Prince William will talk about the violent past between Ireland and the United Kingdom on Wednesday, reflecting on the suffering it brought to so many people.
The three decades long sectarian conflict, which became known as The Troubles, brought violence to the streets of Northern Ireland, Great Britain and Ireland.
The Duke and Duchess of Cambridge are attending a reception on Wednesday night hosted by the Irish Foreign Minister, Simon Coveney.
The Prince is expected to say: "Growing up I remember seeing the Troubles that took place, which affected so many people across the UK and Ireland."
The Prince will also reflect on the significance of the couple's visit on Tuesday to Dublin's Garden of Remembrance where William and Kate bowed their heads and remembered those who were killed in their struggle for independence from Britain.
William will call that visit a "truly profound moment" for them.
"It was a reminder of the complexity of our shared history, and as my grandmother said during her visit in 2011, 'our islands have experienced more than their fair share of heartache and turbulence'."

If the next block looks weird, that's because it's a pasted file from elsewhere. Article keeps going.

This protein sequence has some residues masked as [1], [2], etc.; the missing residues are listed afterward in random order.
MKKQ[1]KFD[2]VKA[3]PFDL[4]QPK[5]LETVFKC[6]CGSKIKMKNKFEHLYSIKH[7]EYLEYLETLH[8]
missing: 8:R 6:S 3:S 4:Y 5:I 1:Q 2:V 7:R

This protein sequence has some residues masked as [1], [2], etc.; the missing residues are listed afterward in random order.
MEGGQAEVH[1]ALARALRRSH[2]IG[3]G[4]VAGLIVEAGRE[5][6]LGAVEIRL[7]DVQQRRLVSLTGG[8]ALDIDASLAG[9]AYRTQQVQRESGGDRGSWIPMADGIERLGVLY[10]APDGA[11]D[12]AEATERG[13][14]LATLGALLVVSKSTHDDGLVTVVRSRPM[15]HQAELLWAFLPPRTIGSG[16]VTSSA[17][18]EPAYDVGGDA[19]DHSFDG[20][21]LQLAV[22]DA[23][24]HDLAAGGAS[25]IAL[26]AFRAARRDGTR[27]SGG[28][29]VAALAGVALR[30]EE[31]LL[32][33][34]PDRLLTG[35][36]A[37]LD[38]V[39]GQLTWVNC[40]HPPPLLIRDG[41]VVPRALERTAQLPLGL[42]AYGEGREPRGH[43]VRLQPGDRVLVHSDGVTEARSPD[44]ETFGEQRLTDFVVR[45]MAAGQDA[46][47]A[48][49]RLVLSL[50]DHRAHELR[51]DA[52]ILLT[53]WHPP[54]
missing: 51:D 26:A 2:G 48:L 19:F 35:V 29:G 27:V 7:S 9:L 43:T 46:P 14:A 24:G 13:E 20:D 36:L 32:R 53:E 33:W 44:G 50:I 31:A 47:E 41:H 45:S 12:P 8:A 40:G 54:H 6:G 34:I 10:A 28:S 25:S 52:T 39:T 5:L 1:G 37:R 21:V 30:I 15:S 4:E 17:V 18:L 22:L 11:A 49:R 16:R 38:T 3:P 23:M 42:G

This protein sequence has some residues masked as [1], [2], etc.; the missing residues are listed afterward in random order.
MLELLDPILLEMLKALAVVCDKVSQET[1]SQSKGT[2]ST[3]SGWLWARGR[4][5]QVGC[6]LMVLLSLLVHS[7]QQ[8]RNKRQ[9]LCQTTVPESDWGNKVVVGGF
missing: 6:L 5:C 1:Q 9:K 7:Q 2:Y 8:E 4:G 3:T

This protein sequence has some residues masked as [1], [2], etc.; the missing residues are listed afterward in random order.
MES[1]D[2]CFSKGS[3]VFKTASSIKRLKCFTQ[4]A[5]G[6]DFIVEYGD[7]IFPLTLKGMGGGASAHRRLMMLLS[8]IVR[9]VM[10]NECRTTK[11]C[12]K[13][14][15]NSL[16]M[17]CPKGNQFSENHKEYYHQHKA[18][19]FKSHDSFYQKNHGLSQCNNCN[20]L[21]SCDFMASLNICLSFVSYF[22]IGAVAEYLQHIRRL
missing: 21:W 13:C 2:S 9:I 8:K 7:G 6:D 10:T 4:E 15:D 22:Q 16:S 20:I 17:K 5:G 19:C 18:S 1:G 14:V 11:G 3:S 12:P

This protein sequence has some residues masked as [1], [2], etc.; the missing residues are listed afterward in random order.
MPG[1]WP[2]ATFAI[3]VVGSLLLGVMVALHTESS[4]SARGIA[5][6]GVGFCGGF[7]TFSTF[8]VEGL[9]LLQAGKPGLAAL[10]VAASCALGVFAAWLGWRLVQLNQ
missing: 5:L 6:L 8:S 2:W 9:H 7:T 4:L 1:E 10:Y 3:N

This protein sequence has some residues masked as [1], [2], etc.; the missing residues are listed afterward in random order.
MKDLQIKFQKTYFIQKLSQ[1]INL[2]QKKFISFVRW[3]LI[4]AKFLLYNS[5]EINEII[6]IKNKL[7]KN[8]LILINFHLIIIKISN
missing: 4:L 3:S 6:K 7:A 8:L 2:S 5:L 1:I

The Duke of Cambridge is also expected to touch on current political tensions over Britain's decision to leave the European Union.
Ireland is the only country in the EU with which the United Kingdom shares a land border.
The negotiations between the UK and the 27 members of the EU were dramatically delayed over the difficulties of the Northern Ireland issue and the delicacy of the Good Friday peace process which started to bring an end to the 30 years of violence.
William will add: "It was also a reminder of how far we have come. It is right that we continue to remember those who suffered as a consequence of our troubled past. And whilst many wrongs have been done, it is important that we are not bound by these."
The couple are on a three day visit to Ireland - their first official royal tour to the country.